Input to Human Rights bill

HARARE - Prime Minister Morgan Tsvangirai has tasked the civic society to undertake a massive grass root consultation program that will inform the Human rights bill when tabled in parliament next month.

“Through your input the commission, if instituted, must be empowered to investigate, and adjudicate allegations of human rights abuses. It must be able to formulate and implement tangible remedies where human rights abuses have been found,” said Tsvangirai.

Justice Minister Patrick Chinamasa last week said the human rights bill, which he was unilaterally drafting, was not going to have powers to investigate human rights violations which were committed prior to the formation of the inclusive government.

“This commission, when operational, will not have powers to investigate alleged human rights violations that happened before the enactment of the amendment number 19, unless such violations have continued after the amendment,” Chinamasa told journalists in Harare last week.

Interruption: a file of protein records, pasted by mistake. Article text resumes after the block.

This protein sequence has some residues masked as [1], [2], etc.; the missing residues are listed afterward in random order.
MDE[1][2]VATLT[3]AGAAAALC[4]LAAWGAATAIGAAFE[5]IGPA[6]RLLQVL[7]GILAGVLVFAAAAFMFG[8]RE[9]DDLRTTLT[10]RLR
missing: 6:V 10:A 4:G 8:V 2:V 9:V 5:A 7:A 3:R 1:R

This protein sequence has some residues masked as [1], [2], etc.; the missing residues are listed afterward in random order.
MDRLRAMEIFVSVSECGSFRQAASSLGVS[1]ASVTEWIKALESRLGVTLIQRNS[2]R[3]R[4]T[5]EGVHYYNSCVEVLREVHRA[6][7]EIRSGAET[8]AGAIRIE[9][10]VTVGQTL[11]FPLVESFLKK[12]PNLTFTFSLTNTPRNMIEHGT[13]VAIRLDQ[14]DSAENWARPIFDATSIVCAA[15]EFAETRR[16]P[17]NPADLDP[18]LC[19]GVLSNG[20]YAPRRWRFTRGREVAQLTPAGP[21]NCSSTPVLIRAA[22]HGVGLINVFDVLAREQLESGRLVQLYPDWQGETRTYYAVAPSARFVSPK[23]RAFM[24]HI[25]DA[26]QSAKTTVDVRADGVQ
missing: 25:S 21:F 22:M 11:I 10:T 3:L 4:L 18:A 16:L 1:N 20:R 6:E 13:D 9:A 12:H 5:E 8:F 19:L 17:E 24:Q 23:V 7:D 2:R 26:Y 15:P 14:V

Reacting to Chinamasa’s statements MDC-T deputy spokesperson Thabitha Khumalo said her party was going to fight for the total rejection of Chinamasa’s unilaterally proposed human rights bill when the parliament re-opened. “People should remember that Chinamasa, as a senior member of Zanu (PF), has skeletons to deal with. He was also, to a certain extent, allegedly involved in this particular level of violations; so are some of his party senior officials. So it will be difficult and unreasonable for him to usher in parliament a bill that incriminates him, said Khumalo.

Made up of eight members the Human Rights Commission, which was sworn in in March, is chaired by Professor Reg Austin, a lawyer, former Professor and Dean of the Faculty of Law at the University of Zimbabwe.

Post published in: Politics

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